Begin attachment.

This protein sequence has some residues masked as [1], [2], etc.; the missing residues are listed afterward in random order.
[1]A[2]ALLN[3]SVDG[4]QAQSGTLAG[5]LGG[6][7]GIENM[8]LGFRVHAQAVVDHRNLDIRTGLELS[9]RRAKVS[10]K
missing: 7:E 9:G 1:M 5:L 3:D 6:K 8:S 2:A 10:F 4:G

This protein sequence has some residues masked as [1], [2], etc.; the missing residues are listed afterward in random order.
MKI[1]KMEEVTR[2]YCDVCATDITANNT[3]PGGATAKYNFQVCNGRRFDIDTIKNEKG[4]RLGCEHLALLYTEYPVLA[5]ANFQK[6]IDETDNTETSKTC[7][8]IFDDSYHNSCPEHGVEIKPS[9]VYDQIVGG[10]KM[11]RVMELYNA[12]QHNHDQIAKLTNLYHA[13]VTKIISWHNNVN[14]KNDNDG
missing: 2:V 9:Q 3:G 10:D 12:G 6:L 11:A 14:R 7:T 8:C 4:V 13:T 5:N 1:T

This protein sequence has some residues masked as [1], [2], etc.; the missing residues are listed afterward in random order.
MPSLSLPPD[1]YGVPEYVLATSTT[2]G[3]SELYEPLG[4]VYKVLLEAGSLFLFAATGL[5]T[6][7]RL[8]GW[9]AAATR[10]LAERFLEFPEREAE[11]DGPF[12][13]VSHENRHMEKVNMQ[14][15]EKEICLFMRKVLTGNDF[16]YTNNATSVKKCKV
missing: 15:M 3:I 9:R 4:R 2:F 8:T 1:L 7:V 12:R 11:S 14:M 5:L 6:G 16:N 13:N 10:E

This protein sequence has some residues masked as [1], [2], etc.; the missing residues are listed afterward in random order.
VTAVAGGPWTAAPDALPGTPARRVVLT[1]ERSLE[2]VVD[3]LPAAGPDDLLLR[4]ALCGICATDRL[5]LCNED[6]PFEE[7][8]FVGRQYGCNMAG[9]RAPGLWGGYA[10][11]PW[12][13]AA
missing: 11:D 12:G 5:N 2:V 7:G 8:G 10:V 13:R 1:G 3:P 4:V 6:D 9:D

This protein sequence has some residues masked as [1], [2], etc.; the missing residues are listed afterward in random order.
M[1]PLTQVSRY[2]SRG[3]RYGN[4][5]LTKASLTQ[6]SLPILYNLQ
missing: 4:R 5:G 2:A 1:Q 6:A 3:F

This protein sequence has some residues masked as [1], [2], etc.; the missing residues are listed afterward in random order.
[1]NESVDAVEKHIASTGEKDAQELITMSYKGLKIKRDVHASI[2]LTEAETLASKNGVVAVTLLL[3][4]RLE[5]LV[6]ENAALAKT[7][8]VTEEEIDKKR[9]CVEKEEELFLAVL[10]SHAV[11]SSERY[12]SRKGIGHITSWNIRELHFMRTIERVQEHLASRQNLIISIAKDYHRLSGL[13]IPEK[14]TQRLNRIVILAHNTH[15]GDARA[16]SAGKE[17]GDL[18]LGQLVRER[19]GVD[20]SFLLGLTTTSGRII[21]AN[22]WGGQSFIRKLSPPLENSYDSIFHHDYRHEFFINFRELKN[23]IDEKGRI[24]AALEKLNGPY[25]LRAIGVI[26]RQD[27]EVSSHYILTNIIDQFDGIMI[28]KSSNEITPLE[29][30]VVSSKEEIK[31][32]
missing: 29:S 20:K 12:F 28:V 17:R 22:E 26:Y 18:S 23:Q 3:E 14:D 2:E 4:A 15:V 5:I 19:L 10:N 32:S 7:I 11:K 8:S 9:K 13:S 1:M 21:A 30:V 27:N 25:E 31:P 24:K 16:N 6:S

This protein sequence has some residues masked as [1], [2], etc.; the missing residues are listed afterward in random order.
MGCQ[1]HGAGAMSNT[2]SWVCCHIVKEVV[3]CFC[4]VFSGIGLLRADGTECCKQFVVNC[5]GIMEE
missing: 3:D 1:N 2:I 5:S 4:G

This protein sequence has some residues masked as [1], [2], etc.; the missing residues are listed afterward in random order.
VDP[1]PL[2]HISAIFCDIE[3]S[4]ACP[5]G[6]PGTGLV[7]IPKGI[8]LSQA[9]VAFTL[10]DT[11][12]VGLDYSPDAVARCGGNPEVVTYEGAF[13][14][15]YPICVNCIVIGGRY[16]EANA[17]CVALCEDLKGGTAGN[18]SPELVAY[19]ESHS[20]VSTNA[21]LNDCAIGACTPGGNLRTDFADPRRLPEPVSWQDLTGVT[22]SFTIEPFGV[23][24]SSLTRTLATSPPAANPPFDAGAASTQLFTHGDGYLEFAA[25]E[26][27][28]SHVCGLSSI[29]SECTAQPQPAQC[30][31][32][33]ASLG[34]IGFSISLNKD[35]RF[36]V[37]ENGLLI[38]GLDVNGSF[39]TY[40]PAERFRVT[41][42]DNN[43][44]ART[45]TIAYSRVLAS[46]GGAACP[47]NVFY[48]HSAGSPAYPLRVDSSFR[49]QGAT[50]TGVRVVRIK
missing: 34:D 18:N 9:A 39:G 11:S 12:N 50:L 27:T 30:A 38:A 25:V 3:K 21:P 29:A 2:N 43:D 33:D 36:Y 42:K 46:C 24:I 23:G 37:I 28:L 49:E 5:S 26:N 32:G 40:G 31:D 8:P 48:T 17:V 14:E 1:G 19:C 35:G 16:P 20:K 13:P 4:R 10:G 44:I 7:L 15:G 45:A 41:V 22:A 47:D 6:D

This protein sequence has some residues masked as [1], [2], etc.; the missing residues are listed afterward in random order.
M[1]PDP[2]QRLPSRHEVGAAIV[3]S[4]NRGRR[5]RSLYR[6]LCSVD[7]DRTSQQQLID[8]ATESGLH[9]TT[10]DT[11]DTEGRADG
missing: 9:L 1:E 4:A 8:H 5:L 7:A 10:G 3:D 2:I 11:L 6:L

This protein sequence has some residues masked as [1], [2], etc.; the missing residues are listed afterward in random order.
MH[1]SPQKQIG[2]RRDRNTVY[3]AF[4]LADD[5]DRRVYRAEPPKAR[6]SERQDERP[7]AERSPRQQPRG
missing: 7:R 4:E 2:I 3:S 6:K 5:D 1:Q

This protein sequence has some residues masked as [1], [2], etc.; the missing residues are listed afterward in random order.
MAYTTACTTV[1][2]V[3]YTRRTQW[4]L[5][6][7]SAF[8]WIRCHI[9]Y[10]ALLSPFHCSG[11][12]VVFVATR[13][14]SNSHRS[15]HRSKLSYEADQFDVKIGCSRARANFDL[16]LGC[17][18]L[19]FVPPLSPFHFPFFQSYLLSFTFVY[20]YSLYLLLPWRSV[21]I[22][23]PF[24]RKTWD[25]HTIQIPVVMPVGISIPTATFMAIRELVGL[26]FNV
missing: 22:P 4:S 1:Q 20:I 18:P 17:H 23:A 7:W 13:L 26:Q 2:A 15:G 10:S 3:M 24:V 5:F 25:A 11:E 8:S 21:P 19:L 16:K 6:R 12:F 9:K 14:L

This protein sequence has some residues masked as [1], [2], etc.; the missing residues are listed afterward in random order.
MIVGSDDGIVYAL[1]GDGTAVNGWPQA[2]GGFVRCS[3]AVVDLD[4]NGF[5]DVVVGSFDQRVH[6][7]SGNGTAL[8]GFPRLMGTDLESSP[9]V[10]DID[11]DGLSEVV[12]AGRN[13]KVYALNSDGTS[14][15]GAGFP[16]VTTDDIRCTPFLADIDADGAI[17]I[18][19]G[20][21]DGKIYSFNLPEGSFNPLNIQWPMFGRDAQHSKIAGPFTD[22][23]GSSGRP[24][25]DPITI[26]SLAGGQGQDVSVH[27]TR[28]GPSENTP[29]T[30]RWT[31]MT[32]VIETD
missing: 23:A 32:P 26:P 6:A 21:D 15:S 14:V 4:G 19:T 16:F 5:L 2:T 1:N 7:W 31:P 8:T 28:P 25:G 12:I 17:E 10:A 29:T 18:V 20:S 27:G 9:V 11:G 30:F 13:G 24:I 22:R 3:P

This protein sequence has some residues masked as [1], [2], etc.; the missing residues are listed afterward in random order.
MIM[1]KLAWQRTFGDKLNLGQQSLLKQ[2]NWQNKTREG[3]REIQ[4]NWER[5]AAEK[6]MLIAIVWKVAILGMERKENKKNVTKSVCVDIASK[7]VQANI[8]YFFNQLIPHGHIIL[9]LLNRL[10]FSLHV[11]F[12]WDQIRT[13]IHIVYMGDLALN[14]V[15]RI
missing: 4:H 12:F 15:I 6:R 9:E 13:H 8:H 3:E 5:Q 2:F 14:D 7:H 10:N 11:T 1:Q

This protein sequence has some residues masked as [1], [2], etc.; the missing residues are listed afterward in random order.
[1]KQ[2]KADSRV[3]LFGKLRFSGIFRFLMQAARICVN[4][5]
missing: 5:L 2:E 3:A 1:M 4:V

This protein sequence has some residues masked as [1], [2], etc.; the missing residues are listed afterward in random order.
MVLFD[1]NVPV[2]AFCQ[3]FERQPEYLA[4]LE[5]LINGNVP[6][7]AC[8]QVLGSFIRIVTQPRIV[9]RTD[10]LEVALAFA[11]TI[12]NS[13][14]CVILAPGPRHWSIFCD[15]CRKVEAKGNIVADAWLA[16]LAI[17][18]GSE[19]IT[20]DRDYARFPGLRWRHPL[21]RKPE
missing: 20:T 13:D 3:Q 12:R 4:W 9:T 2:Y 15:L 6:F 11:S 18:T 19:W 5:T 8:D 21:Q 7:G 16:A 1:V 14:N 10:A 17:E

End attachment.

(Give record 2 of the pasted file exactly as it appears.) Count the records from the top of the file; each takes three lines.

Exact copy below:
This protein sequence has some residues masked as [1], [2], etc.; the missing residues are listed afterward in random order.
MKI[1]KMEEVTR[2]YCDVCATDITANNT[3]PGGATAKYNFQVCNGRRFDIDTIKNEKG[4]RLGCEHLALLYTEYPVLA[5]ANFQK[6]IDETDNTETSKTC[7][8]IFDDSYHNSCPEHGVEIKPS[9]VYDQIVGG[10]KM[11]RVMELYNA[12]QHNHDQIAKLTNLYHA[13]VTKIISWHNNVN[14]KNDNDG
missing: 2:V 9:Q 3:G 10:D 12:G 6:L 11:A 14:R 7:T 8:C 4:V 13:T 5:N 1:T